Cryptocurrency Mining for Shuttered Kentucky Steelworks

Reading Time: 2 minutes
  • A Kentucky steelworks has shut its operations and turned to cryptocurrency mining
  • CC Metals & Alloys closed after 71 years of operation following a lack of demand in 2020
  • Not everyone is happy about the move into cryptocurrency mining

A shuttered Kentucky steelworks has moved from the past to the future, by turning to cryptocurrency mining as the plant winds down. CC Metals & Alloys (CCMA) initially ceased operations in July with hopes to reopen in the New Year, but the axe fell this month as the company shut its processing plant for good following the industrial downturn in 2020. During this time however, Ukrainian owner Ihor Kolomoisky has kitted out part of the steelworks with cryptocurrency mining equipment in the hopes of creating a sideline for the business, following in the footsteps of other U.S. companies.

CCMA Turns to Cryptocurrency Mining

CCMA was founded in 1949 and was bought by Kolomoisky in 2011, but the market conditions brought about by the coronavirus led to the plant announcing a temporary closure in July. An unsuccessful reopening led to a full-scale closure being announced this month, but as the steelworks business was winding down, Kolomoisky kitted out a disused warehouse with cryptocurrency mining equipment and began mining Bitcoin.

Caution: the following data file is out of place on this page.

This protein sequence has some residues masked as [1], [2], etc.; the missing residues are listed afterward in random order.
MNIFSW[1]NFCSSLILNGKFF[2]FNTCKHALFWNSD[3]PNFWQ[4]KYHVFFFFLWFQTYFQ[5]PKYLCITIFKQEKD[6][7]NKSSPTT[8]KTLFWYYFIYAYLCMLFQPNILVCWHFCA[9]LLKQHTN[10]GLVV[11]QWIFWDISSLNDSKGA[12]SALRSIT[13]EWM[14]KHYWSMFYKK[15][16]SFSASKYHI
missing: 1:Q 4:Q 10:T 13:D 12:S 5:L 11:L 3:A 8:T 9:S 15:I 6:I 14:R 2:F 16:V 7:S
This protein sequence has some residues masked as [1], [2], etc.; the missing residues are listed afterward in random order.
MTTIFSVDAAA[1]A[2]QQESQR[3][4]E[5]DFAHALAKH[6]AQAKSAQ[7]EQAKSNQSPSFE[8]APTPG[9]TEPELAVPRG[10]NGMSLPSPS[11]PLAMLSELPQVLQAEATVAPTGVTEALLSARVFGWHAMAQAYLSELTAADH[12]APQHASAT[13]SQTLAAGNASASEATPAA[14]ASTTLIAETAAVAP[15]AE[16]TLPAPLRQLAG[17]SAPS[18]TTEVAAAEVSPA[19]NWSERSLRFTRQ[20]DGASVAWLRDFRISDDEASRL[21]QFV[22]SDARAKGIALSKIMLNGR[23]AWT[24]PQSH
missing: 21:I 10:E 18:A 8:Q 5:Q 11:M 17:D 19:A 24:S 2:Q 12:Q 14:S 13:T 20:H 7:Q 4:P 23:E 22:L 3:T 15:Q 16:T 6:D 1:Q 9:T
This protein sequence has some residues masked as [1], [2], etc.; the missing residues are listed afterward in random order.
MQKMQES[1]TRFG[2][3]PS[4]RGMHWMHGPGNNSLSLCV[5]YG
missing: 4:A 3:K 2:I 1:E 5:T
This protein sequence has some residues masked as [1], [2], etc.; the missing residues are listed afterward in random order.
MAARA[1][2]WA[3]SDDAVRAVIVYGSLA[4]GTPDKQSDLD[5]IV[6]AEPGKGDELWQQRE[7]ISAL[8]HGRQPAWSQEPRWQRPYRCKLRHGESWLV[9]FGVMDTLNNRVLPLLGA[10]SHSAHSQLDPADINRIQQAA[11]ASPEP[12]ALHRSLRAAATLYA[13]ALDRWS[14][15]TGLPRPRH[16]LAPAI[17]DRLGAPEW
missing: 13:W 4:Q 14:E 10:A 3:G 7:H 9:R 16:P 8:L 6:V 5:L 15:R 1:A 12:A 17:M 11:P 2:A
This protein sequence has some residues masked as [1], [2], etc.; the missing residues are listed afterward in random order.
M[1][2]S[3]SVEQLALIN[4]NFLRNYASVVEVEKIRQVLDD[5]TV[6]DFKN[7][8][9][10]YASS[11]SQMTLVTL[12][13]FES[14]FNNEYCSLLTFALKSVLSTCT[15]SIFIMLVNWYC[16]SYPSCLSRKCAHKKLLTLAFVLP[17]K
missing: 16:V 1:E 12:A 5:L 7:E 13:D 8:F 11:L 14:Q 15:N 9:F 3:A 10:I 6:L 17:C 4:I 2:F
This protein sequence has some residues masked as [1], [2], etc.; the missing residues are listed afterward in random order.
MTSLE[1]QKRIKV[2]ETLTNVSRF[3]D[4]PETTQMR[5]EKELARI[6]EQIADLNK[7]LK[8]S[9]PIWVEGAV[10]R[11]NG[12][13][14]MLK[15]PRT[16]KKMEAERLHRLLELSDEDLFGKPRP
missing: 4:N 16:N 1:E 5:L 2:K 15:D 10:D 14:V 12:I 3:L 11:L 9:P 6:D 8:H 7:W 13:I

According to Radio Svoboda, the cryptocurrency mining operations started earlier this year following the downturn in steel production, with the former seemingly outlasting the latter, despite the demand for steel reigniting in recent weeks. However, with the closure of the steel making aspect of the company all but formalised following the dismissal of all the workers, Kolominsly is clearly more interested in the more profitable cryptocurrency mining side of the business.

A Growing Trend

CCMA follows in the footsteps of the likes of the Greenidge Generation plant in New York state, which started mining cryptocurrencies alongside its electricity generation business last year as a supplementary form of income. CCMA may even go the whole hog and copy the Old Rainbow Powerhouse, a former 110-year-old hydroelectric powerhouse in Great Falls, Montana, which was decommissioned in 2014 and repurposed to mine cryptocurrencies in 2019.